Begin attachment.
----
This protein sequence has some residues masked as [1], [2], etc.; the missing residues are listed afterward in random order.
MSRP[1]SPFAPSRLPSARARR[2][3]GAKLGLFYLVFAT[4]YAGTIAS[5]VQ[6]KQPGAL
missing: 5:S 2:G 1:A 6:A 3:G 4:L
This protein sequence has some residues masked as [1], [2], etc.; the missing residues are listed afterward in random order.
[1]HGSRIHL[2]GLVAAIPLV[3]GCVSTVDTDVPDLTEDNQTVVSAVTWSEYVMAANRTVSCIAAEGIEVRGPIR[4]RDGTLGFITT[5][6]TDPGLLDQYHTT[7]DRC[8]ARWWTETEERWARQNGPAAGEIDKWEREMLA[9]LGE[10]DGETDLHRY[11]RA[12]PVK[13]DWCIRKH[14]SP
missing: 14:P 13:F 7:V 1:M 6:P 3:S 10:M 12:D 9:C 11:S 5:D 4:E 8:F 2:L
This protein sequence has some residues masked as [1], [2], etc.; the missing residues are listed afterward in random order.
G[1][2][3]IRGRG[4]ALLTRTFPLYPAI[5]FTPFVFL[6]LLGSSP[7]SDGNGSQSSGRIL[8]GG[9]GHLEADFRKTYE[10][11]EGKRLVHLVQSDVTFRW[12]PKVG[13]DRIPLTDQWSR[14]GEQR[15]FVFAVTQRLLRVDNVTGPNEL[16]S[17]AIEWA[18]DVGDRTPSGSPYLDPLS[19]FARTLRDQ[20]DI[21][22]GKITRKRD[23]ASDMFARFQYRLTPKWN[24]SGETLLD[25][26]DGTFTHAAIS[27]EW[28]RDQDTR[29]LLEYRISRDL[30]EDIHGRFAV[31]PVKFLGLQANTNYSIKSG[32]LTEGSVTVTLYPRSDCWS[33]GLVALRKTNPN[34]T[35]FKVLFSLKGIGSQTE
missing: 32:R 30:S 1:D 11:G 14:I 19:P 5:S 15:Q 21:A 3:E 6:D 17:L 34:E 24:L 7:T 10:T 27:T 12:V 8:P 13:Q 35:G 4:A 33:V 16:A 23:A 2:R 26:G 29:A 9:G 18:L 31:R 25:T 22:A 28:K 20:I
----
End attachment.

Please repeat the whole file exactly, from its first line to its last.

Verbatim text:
This protein sequence has some residues masked as [1], [2], etc.; the missing residues are listed afterward in random order.
MSRP[1]SPFAPSRLPSARARR[2][3]GAKLGLFYLVFAT[4]YAGTIAS[5]VQ[6]KQPGAL
missing: 5:S 2:G 1:A 6:A 3:G 4:L
This protein sequence has some residues masked as [1], [2], etc.; the missing residues are listed afterward in random order.
[1]HGSRIHL[2]GLVAAIPLV[3]GCVSTVDTDVPDLTEDNQTVVSAVTWSEYVMAANRTVSCIAAEGIEVRGPIR[4]RDGTLGFITT[5][6]TDPGLLDQYHTT[7]DRC[8]ARWWTETEERWARQNGPAAGEIDKWEREMLA[9]LGE[10]DGETDLHRY[11]RA[12]PVK[13]DWCIRKH[14]SP
missing: 14:P 13:F 7:V 1:M 6:P 3:S 10:M 12:D 9:C 11:S 5:D 4:E 8:F 2:L
This protein sequence has some residues masked as [1], [2], etc.; the missing residues are listed afterward in random order.
G[1][2][3]IRGRG[4]ALLTRTFPLYPAI[5]FTPFVFL[6]LLGSSP[7]SDGNGSQSSGRIL[8]GG[9]GHLEADFRKTYE[10][11]EGKRLVHLVQSDVTFRW[12]PKVG[13]DRIPLTDQWSR[14]GEQR[15]FVFAVTQRLLRVDNVTGPNEL[16]S[17]AIEWA[18]DVGDRTPSGSPYLDPLS[19]FARTLRDQ[20]DI[21][22]GKITRKRD[23]ASDMFARFQYRLTPKWN[24]SGETLLD[25][26]DGTFTHAAIS[27]EW[28]RDQDTR[29]LLEYRISRDL[30]EDIHGRFAV[31]PVKFLGLQANTNYSIKSG[32]LTEGSVTVTLYPRSDCWS[33]GLVALRKTNPN[34]T[35]FKVLFSLKGIGSQTE
missing: 32:R 30:S 1:D 11:G 14:I 19:P 5:S 15:Q 21:A 3:E 6:D 17:L 34:E 24:L 7:T 10:T 27:T 12:V 8:P 13:Q 35:G 4:A 33:V 16:A 23:A 2:R 26:G 29:A 9:G 18:L 31:R 25:T 22:A 28:K 20:I